To say the Saskatoon Blades dropped the ball in the start to their MasterCard Memorial Cup-host season would be an understatement. The Bridge City Boys are sitting second-last in their conference with an 8-10-0-1 record.
It is easy to throw head coach-GM Lorne Molleken under the bus. He is the man that put this team together and is guiding them. The architect and engineer has to be held responsible for a collapsing bridge.
Nevertheless, one can lead a horse to water, but can't make it drink. Coaches are blamed for their players' poor efforts on too many occasions.
Molleken, the Blades' head coach and GM since 2004-05, was put into a tough position as a general manager this season. Even with lots of tweaking, it appears his squad isn't capable of competing with the Western Hockey League's top clubs such as the Kamloops Blazers and Edmonton Oil Kings. This would have been a great year for Saskatoon to go into rebuild mode. It would have made sense to deal 19-year-old assets such as Colorado Avalanche first-rounder Duncan Siemens and Montreal Canadiens second-rounder Dalton Thrower for draft picks and prospects for the future. A roster blowup could have paved the way for the Blades, who took their shot at the brass ring in 2011, to take a strong run at the Ed Chynoweth Cup in about three years. But with a free ride to the CHL's Big Dance, Molleken was put into a position where he had to try to quickly turn a subpar team into a contender.
Molleken has tried to revamp his club by making several trades. He brought in New York Rangers prospect Shane McColgan and overage sniper Brenden Walker in the offseason, followed by landing overage winger Adam Kambeitz, 6-foot-5 blueliner Graeme Craig, and 19-year-old grinder Nathan Burns.
It is clear Molleken is feeling the pressure on his shoulders after sending the Vancouver Giants a 2014 first-round bantam pick, 2013 third-rounder and 18-year-old Travis McEvoy for Burns. Precedents suggest Molleken greatly overpaid for a depth forward in Burns, who scored 34 points last year.
This is somewhat history repeating itself for Molleken. He was behind the Regina Pats' bench in 2001 when they got off to a poor 7-8-4-0 start on their road to hosting the Memorial Cup.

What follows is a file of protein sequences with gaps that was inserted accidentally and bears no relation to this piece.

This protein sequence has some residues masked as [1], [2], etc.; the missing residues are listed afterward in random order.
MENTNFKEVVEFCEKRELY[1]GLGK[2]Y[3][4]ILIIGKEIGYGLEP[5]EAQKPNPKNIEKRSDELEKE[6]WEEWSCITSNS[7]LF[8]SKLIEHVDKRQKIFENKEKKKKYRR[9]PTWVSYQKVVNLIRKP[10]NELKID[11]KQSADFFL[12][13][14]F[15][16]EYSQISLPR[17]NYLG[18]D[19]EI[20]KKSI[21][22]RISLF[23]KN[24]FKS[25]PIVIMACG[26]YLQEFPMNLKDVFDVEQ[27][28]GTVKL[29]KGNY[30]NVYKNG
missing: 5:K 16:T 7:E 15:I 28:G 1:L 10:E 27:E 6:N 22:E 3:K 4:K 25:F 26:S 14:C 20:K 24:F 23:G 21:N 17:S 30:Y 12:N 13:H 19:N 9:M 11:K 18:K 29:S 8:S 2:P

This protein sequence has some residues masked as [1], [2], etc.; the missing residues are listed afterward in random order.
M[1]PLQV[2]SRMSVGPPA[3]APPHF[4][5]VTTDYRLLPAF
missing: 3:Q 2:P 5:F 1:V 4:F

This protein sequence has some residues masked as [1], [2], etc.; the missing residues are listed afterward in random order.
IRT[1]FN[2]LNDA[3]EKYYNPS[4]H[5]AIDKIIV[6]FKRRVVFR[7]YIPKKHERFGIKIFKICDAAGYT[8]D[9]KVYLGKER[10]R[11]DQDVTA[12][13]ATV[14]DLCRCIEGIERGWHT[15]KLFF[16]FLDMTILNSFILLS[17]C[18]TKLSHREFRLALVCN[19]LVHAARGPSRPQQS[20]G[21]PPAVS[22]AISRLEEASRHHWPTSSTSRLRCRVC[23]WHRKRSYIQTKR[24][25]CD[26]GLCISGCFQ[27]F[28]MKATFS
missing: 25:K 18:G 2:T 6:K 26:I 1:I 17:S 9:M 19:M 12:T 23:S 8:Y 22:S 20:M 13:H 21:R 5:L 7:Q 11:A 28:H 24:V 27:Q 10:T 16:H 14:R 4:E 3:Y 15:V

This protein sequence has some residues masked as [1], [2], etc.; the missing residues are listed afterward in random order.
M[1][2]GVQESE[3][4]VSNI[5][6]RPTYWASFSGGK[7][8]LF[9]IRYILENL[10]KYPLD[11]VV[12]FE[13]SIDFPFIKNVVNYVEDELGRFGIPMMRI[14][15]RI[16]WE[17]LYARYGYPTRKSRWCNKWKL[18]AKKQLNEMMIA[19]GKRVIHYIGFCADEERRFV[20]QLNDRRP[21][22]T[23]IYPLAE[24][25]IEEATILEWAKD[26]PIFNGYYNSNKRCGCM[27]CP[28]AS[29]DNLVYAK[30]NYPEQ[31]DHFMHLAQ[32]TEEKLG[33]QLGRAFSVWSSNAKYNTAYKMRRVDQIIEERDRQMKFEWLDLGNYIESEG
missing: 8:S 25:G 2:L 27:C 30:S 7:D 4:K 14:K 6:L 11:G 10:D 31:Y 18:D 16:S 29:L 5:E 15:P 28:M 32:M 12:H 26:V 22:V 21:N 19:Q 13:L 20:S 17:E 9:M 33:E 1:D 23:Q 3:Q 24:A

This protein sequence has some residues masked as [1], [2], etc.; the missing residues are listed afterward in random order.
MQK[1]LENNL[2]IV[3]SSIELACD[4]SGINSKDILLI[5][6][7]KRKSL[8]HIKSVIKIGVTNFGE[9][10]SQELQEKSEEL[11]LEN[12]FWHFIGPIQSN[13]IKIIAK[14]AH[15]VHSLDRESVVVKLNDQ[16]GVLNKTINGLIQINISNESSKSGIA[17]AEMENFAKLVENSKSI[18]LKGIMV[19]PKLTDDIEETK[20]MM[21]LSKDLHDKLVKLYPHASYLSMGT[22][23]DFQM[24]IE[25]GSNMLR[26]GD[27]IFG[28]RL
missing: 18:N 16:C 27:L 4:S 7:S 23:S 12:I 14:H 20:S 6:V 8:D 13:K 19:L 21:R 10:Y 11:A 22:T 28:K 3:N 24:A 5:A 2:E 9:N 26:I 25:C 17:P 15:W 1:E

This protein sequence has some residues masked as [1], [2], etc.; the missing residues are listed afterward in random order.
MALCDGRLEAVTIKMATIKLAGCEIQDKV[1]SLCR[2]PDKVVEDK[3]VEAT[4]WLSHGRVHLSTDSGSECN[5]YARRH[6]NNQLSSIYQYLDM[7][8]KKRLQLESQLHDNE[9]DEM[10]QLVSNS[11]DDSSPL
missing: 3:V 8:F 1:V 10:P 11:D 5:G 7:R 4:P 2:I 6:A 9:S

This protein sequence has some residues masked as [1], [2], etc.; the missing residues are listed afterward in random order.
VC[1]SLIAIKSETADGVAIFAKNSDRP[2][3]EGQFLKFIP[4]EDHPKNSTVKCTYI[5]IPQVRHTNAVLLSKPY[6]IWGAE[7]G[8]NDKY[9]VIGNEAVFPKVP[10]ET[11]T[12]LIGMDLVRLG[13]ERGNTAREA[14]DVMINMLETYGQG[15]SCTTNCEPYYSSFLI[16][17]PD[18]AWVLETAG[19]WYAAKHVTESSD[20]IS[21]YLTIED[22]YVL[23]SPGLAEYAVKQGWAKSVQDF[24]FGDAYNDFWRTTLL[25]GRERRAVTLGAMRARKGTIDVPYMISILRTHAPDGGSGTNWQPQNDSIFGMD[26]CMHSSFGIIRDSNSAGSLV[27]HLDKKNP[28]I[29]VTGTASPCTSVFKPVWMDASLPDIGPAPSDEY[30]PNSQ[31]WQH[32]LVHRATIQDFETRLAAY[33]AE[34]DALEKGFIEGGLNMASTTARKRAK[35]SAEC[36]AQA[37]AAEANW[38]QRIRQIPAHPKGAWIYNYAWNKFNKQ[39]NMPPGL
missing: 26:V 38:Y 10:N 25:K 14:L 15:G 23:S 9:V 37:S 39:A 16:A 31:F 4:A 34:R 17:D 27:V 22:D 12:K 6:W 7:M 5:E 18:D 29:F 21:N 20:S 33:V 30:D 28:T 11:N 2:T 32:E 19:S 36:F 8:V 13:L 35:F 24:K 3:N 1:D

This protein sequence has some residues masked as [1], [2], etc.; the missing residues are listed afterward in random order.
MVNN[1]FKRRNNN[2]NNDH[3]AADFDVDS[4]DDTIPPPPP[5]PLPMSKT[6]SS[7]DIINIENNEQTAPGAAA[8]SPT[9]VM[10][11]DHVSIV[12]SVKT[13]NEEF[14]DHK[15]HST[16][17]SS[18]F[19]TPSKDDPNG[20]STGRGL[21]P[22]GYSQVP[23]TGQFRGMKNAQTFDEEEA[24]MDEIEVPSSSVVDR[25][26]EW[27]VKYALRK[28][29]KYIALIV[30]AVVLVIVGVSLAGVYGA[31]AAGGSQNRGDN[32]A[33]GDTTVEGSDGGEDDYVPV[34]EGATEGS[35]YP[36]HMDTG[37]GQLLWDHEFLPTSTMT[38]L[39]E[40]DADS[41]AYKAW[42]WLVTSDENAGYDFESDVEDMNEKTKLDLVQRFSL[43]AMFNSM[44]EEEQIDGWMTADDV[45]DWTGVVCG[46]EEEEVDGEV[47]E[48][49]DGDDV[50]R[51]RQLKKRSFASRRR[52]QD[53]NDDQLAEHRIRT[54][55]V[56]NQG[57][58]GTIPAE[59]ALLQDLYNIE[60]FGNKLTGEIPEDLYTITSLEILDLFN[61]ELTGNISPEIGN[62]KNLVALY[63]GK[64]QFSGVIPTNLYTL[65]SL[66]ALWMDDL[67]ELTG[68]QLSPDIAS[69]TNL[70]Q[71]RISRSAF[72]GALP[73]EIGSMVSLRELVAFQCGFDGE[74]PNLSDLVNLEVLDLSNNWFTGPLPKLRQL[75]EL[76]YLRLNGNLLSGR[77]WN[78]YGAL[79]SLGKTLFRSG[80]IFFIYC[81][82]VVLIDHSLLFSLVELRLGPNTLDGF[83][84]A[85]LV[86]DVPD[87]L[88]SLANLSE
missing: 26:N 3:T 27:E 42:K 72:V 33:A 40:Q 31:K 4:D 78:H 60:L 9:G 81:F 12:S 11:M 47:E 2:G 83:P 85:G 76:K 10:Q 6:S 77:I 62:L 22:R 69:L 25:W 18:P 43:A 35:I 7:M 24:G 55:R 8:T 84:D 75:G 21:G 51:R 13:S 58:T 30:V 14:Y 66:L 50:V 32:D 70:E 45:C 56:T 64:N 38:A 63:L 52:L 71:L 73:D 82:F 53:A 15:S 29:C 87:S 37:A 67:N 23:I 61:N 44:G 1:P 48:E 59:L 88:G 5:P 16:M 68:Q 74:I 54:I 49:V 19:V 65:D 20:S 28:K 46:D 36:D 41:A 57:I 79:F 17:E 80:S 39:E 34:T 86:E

That being said, Molleken turned their ship around in the second half, leading them to a 40-27-5-0 record. Regina did, however, lose out in the first round of the playoffs to the Calgary Hitmen in six games. They went on to lose to the Val-d'Or Foreurs in the Memorial Cup semifinal.
Problems on the ice
Canadiens prospect Darren Dietz has been Saskatoon's most reliable defenceman. He has been strong as both ends of the ice, notching six goals and five helpers in 19 games. Dietz being the Blades' top defender is a testament to his strong efforts, but also to Siemens and Thrower not exactly delivering the distinguished performances one would anticipate from high NHL draft picks.
Despite his less-than-appealing 3.23 average and .897 save percentage, puck-stopper Andrey Makarov has been one of Saskatoon's best performers. He has made several keys save to keep them in games.
However, Makarov might not be as good as he was hyped up to be after his outstanding performance for Russia at the world junior championship, where he made 57 saves in a 1-0 overtime loss to Sweden in the gold-medal game. It would be a stretch to call him one of the WHL's top five goalies. Therefore, the Blades might not be able to rely on the Buffalo Sabres prospect as much down the stretch as once expected.
The Blades are on the upswing. They're 6-3-0-1 in their last 10 games. It seems it is just a matter of time before Saskatoon gets back into the Eastern Conference's top eight. They should be able to make some noise in the second season. It seems knocking off the CHL's best clubs in the Memorial Cup will be a different story, though.
Kelly Friesen is a Buzzing the Net columnist for Yahoo! Sports. Follow him on Twitter @KellyFriesen.
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